Someone told us the other day that “New Orleans is like a spider web; Everything is connected.” He was talking about the streets, but the same could be said of the people here. Anthony from the fantastic Fair Folks and a Goat put us in touch with Michael Cohen, an architectural theorist and local woodworker, who moved here from New York on a grant and has been working on a range of interesting one-off projects for the past year. He’s the guy behind the slat-wood bar at Fair Folks and a Roast (all the wood was salvaged from homes that were destroyed during Katrina), and he’s also involved in the Hollygrove Greenline Project, which takes a look at the infrastructure of a Katrina-flooded neighborhood. Yesterday afternoon we toured his beautiful wood shop, which is tucked into an old white barn-like garage in the Irish Channel, and after showing us a big hunk of Magnolia wood he’s turning into a table, he asked if we had been to the Eiffel Society (he designed a piece of furniture for that space, too).
I don’t usually get overly excited about the slick interiors of fancy nightclubs or restaurants, but Michael assured us this hybrid underground supper club and special performance space was worth checking out (and since he’s a humble woodworker with a penchant for public service, we kinda trusted him). And even though I wanted to spend my last afternoon in New Orleans lounging by the courtyard pool at the beautiful house we’re staying in, I felt compelled to check it out. Turns out, Michael wasn’t exaggerating. The place is unlike anything I’ve ever seen. The glass and iron dome, which looks like some kind of kooky spacecraft from the outside, is actually the former restaurant top of the Eiffel Tower in Paris! Apparently, the geometric iron dome was causing the tower damage and had to be removed in the early ’80s. They wouldn’t let the owner keep the name, so he refused to reopen the restaurant in Paris. An investor from New York convinced him to have it shipped to the United States on a boat like a set of iron Legos, and it sat there for a few years until finding a new home in New Orleans in 1986 for the World Fair.
And if the history isn’t fascinating enough, consider the latest incarnation: the newest interior design is a collaborative art installation curated by the local art collective Life is Art Foundation, who used the space as an artist residency while they worked on it. (Headed by Kirsha Kaechele, the Life is Art Foundation has gotten a lot of slack lately for their abandoned public art project in the St. Roch neighborhood, but that’s another story.) This space, which opened six months ago, is a total spectacle, from the Wooly Pocket-covered entrance to the site-specific furniture and lighting installations to the pretty significant artwork. Edward Burtynsky, who has made a name for himself photographing man-made disasters, was recently in town shooting the oil spill and donated a gigantic photograph of the inky black ocean swirls with one condition: It can’t be sold. They built a wall for it the next day. Designer Thomas Beeale, who was dating a girl from New Orleans, came to town to work on a gigantic, curvaceous floor pillow made from sculpted wood scraps. And Louise Kiley created an intricate dreamcatcher-esque chandelier made of bicycle frames and colored thread. Like so much happening in New Orleans right now, the work relates to transformation–taking the unexpected and making it beautiful and useful again.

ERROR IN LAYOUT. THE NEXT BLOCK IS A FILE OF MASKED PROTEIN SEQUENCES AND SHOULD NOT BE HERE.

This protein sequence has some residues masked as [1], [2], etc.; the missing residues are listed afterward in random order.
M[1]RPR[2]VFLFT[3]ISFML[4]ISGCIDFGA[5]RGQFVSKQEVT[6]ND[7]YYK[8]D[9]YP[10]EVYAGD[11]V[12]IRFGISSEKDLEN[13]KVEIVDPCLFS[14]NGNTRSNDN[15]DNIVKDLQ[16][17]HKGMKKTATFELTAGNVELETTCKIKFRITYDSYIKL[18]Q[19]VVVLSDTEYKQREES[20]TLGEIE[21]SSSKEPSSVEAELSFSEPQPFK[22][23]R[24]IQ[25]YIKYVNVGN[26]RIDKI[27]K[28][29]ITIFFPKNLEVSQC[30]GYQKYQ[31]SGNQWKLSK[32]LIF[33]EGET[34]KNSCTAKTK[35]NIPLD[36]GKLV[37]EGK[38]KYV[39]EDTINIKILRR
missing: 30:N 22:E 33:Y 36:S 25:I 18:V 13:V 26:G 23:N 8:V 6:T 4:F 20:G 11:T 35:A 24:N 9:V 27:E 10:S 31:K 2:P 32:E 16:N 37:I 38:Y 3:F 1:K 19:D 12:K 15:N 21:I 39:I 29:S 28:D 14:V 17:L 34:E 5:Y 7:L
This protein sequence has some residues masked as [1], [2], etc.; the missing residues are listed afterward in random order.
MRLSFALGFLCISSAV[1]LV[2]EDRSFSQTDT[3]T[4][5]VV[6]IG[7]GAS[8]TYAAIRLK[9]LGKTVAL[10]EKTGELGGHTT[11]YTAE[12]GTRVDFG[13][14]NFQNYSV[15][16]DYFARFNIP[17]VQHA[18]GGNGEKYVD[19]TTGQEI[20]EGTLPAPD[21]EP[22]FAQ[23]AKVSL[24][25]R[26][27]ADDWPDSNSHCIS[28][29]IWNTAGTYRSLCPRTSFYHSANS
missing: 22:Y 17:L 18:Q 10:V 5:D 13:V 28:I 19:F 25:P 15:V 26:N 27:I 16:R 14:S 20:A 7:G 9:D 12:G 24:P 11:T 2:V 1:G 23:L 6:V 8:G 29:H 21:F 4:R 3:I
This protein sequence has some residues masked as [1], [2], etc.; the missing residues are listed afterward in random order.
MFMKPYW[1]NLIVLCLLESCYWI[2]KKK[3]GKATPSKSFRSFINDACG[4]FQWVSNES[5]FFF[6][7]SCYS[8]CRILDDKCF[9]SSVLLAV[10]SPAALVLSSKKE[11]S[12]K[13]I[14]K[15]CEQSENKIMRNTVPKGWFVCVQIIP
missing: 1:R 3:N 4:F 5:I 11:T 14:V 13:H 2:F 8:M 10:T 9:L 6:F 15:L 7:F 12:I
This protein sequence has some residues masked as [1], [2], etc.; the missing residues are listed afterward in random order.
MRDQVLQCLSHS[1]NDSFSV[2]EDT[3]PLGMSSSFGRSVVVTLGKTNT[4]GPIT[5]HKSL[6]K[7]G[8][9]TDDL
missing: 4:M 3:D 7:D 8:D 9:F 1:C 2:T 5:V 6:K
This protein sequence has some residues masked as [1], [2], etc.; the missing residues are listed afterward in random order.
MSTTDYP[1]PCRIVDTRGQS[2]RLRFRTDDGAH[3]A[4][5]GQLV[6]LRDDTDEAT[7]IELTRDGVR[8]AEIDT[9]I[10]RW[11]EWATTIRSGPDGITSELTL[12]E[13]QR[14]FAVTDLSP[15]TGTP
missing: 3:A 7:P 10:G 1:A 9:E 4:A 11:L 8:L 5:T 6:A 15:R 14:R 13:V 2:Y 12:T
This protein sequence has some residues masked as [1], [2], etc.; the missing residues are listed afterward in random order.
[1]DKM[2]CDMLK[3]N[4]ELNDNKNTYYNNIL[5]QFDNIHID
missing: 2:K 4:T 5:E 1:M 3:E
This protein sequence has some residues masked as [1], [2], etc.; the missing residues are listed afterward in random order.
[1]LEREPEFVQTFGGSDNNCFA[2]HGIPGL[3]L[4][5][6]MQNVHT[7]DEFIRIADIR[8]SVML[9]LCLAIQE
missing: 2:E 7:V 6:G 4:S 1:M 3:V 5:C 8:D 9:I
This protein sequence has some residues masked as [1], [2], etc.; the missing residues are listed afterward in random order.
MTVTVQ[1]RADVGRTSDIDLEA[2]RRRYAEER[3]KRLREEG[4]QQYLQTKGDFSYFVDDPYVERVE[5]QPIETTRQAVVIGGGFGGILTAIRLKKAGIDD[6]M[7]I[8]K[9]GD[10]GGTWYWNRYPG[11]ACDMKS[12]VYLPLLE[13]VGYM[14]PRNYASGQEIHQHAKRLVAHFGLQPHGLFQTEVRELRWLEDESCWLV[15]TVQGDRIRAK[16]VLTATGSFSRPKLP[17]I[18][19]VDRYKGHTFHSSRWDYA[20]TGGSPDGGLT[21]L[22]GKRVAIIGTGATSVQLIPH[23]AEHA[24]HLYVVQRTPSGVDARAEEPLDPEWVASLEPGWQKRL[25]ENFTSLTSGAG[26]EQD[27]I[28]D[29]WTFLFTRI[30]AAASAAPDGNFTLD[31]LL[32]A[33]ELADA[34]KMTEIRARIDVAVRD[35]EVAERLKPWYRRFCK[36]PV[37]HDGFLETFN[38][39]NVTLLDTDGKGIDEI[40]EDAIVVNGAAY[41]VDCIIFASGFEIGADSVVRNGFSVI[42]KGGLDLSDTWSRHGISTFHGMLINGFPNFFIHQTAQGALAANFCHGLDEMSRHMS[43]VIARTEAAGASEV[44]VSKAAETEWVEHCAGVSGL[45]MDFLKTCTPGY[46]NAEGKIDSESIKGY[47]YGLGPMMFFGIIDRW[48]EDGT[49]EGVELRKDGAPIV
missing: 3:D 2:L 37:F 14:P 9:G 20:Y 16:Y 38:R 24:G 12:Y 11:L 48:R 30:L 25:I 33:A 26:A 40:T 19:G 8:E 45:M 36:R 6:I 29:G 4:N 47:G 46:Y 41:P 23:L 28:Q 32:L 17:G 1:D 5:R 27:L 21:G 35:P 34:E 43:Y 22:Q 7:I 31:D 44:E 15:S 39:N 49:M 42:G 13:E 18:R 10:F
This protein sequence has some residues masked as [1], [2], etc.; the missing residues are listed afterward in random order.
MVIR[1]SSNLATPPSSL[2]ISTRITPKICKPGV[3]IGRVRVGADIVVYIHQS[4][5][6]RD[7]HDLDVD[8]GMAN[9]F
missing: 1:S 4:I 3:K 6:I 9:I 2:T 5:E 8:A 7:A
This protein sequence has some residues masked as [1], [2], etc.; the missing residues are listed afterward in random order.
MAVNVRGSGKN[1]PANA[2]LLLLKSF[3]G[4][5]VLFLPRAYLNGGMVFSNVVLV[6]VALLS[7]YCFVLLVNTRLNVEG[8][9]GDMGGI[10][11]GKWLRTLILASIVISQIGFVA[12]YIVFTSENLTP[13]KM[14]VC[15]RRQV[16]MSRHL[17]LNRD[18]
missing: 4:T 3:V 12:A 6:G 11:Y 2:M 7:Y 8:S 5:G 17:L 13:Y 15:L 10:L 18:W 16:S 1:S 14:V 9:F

New Orleans Giveaway!
For anyone inspired by our design pursuits in New Orleans, enter the Lincoln-Designtripper giveaway. Our awesome road trip sponsor Lincoln is sending the lucky winner to New Orleans for a weekend–airfare provided, with a Lincoln MKX to tool around in while you’re here, and a two-night stay at Fair Folks and a Goat (unless you want to stay somewhere else of equivalent value, but I have no idea why you’d want to do that. I mean, HELLO, you get to sleep in an art installation). Check out some of the places we visited, but even more importantly, get out there and create your own web.
[Disclaimer: Ford Motor Company is the paying sponsor of designtripper's road trip to New Orleans, which also included a Lincoln MKX for the duration of the trip.]